You want your audience to remember the central points of your talk and to leave wanting to read your paper. You want them to contact you in the hall during the conference to get greater insight. You want them to remember that what you said stimulated discussion, and that you were open to other ideas.
If you don’t speak in public often – and even if you do – review your presentation with someone else to see if you’ve met your goals. Thank you for helping present a great conference program!
***Before you read the presentation guideline, 1). please make sure the speaker and co-presenters are all registered. 2). Check the online program page to make sure your name and your co-resenter’s names are correctly showing. 3). make sure you submitted the papers (formal paper session and how-to session only). You will not be able to present without the papers.
1. Accessible Presentations
Please make sure your presentation is inherently inclusive. Watch the video “Make your presentation more accessible and more impactful for all audiences: March 26, 2015 webinar with Ting Siu.” Download the slides from the webinar and this bibliography of resources discussed in the webinar.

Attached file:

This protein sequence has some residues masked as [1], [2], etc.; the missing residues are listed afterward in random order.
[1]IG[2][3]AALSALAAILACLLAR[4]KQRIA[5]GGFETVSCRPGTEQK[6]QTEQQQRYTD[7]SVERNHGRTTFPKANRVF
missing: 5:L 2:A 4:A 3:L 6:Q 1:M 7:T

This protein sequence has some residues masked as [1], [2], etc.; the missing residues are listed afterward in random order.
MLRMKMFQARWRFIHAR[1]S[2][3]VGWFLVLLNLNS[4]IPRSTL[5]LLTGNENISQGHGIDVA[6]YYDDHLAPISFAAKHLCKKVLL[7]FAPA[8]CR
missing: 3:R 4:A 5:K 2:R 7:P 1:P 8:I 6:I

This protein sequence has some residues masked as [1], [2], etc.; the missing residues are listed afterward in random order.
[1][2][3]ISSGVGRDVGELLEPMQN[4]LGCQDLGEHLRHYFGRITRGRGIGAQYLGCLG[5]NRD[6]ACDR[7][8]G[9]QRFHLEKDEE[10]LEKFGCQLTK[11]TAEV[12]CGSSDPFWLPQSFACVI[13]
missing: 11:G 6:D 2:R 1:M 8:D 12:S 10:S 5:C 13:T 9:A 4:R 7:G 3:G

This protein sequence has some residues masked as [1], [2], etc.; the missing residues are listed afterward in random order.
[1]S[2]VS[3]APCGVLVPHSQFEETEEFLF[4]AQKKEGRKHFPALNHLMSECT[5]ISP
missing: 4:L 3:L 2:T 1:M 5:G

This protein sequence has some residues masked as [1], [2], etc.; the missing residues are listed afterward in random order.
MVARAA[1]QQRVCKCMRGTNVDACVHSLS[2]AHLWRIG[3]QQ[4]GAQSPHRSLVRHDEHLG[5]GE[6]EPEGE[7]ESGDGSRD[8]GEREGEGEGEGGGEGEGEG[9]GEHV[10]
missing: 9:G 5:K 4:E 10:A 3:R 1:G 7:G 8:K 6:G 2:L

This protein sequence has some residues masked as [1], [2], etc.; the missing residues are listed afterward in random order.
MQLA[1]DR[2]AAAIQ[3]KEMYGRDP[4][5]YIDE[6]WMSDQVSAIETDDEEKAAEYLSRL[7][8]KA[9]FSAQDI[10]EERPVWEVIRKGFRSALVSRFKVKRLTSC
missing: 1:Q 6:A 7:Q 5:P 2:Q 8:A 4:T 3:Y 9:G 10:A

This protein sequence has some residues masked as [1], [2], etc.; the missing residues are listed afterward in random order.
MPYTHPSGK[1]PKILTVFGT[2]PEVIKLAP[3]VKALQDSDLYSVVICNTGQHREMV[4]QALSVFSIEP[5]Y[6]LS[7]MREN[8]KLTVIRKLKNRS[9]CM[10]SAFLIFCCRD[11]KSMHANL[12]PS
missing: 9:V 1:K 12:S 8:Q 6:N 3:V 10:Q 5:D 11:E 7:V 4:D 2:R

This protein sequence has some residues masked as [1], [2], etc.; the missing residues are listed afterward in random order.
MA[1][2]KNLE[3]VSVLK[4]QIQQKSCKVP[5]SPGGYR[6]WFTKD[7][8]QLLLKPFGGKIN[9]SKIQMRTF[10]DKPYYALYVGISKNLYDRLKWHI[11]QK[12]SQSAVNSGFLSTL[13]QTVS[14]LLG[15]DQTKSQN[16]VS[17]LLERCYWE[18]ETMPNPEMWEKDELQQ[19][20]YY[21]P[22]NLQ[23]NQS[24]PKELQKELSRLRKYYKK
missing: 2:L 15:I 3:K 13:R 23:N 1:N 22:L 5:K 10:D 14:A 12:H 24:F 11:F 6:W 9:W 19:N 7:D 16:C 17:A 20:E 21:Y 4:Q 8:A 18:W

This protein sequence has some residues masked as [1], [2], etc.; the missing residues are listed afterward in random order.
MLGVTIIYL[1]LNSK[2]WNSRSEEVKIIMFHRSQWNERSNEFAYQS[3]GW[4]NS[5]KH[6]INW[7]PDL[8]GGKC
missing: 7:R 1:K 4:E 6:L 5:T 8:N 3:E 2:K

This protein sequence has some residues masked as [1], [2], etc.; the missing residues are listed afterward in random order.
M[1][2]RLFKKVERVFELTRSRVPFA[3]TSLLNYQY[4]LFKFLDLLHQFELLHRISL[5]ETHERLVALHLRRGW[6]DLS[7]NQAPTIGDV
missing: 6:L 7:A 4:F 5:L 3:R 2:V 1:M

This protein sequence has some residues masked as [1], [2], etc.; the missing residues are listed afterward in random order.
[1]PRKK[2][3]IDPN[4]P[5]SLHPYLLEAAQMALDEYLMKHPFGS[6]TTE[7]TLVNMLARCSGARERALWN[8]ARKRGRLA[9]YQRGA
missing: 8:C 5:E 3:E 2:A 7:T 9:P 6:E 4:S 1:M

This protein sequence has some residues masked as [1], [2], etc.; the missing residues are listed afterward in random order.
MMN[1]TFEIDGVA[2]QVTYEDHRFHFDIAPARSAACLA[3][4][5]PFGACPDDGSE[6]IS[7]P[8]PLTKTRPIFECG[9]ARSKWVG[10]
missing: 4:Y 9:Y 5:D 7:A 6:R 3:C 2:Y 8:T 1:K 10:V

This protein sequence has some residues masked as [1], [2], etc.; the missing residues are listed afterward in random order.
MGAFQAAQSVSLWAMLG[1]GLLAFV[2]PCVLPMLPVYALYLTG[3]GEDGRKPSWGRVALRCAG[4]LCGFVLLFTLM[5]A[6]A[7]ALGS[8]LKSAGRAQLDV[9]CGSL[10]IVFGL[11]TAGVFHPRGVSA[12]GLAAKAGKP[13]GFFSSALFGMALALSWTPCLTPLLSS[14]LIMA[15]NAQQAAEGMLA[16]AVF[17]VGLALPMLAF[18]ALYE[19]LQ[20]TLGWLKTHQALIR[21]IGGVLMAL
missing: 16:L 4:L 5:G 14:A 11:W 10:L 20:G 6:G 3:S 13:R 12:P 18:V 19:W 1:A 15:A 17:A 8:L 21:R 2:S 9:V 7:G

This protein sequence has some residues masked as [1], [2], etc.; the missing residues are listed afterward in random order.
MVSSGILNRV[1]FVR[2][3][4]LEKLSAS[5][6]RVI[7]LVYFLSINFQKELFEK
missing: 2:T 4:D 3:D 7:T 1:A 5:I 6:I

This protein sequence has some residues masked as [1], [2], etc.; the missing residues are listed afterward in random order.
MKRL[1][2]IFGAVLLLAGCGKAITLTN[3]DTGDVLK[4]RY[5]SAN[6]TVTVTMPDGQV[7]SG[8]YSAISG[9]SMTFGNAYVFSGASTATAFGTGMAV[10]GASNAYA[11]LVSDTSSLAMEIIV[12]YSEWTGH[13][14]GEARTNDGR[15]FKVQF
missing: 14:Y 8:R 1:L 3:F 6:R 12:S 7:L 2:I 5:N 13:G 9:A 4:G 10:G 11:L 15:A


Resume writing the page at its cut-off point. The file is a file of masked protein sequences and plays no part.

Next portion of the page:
Captioning Your Videos and Images
These days, there are many tools, platforms, and services that can help you make your videos more accessible. Here are some resources:
- Guidelines from the The US Department U.S. Department of Education’s Described and Captioned Media Program, which is administered by the National Association of the Deaf.
- Captioning Standards and Best Practices from the BRCOE Accessibility Hub.
- FAQs and more from WGBH
- YouTube Captioning help and a great how-to video for using this free tool to make your videos more accessible and also more findable by search engines. N.B. YouTube offers machine captioning so it is far from perfect, but there are things you can do to improve the quality of the automated transcription mentioned in this video, and you can also edit the automatic captions to make them more accurate.
Before the Conference: Presenters and Chairs
- Please have a look at the program to confirm that you have no conflicts with your scheduled session date and time.
- If you do not see your name in the program, or your name is grayed out, please check your registration status and contact firstname.lastname@example.org to help you.
- Please also check that your profile is up-to-date.